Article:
It is simply not enough to proclaim that all black lives matter when clearly not all black bodies matter in our collective conception and articulation of black liberation. As it stands, our conception and articulation of black liberation, not just in the United States but across the globe, currently suffers from a profound failure to engage disability as a site of struggle, resistance and transformation. This despite the fact that Black disabled people everywhere are on the receiving end of the cruelest forms of neglect, violence, and destitution. A serious engagement with disability, and the lives of sick and disabled Black people, would mean a more expansive view of what constitutes activism and resistance, and in the process move us all toward an entirely new and more beautiful conception of Black liberation at large.
It would seem as though the only thing we have in response to largescale injustice and inequality is our bodies. It is no wonder that our conception of activism and liberation is grounded in the body. In this way, bodies animate political conviction. Movements for social and economic justice tend to mean the convergence of bodies sprawled out on the streets in righteous indignation and protest. Fists thumping in the air. People kicking and screaming as law enforcement officers violently disperse crowds. Protesters shoved into the back of police vehicles. Young activists in holding cells waiting to be bailed out. This is what comes to mind when one thinks of activism that is imbued with the promise of revolution. The body is the thread that weaves together these images. But not just any body. It is the non-disabled body that seems to give meaning to our collective definition of activism and resistance. This default to the non-disabled body is what I call ableism.
A number of questions arise from the ways in which ableism structures dominant conceptions of activism and resistance. What do revolutionaries look like? Why the insistence that revolutionaries need to "look" a certain way? Why is a vision of liberation predicated upon "seeing" in the first place? What does it mean when bodies are not able to "fight back" in the way that ableism defines what counts as fighting back? Why the assumption of non-disabled ways of being? If I organize from bed because I live with chronic pain and my body hurts too much will I still be regarded as an activist? What would organizing from bed mean for redefining what organizing means in general? What if going to prison for my political beliefs is just not an option for me because prisons don't come staffed with personal attendants? Will I still be regarded as deeply committed to the struggle for social and economic justice? Not that I want prisons to be staffed with personal attendants, let alone exist at all. On this point, what would it mean to understand prison abolition politics through the prism of the deinstitutionalization of sick and disabled people? What if disability was the starting point for re-imagining the world? What if we stopped conflating disability with blackness and instead honored and affirmed the lives of actual Black people who exist at the intersection of disability and blackness?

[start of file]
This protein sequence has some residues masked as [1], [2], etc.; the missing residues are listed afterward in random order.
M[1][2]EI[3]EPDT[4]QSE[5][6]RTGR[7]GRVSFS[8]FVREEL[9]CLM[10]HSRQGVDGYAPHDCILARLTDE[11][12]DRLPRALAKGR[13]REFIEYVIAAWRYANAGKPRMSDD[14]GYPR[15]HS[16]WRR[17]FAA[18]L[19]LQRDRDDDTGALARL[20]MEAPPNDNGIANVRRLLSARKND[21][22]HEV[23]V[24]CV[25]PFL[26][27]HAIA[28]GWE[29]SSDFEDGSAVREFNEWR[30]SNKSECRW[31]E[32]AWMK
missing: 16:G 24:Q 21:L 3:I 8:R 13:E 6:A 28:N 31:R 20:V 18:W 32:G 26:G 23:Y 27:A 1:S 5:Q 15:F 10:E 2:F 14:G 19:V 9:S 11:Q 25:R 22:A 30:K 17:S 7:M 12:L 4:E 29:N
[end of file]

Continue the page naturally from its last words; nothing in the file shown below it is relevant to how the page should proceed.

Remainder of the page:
I don't have the answers to all these questions and in some way I feel that asking these questions without offering answers is what is truly needed in this moment. All of us have a stake in thinking through how we all get free.
Black disabled people are not just made to disappear from public view, they are also made to disappear from the imagination. This is the definition of violence. To make Black disabled life unfathomable in our conception of activism and resistance is to fundamentally undermine the possibility of Black liberation, for this practice is a haunting that will make Black liberation itself unfathomable too.
This post is part of the "Black Future Month" series produced by The Huffington Post and Black Lives Matter Network for Black History Month. Each day in February, this series will look at one of 29 different cultural and political issues affecting Black lives, from education to criminal-justice reform. To follow the conversation on Twitter, view #BlackFutureMonth.
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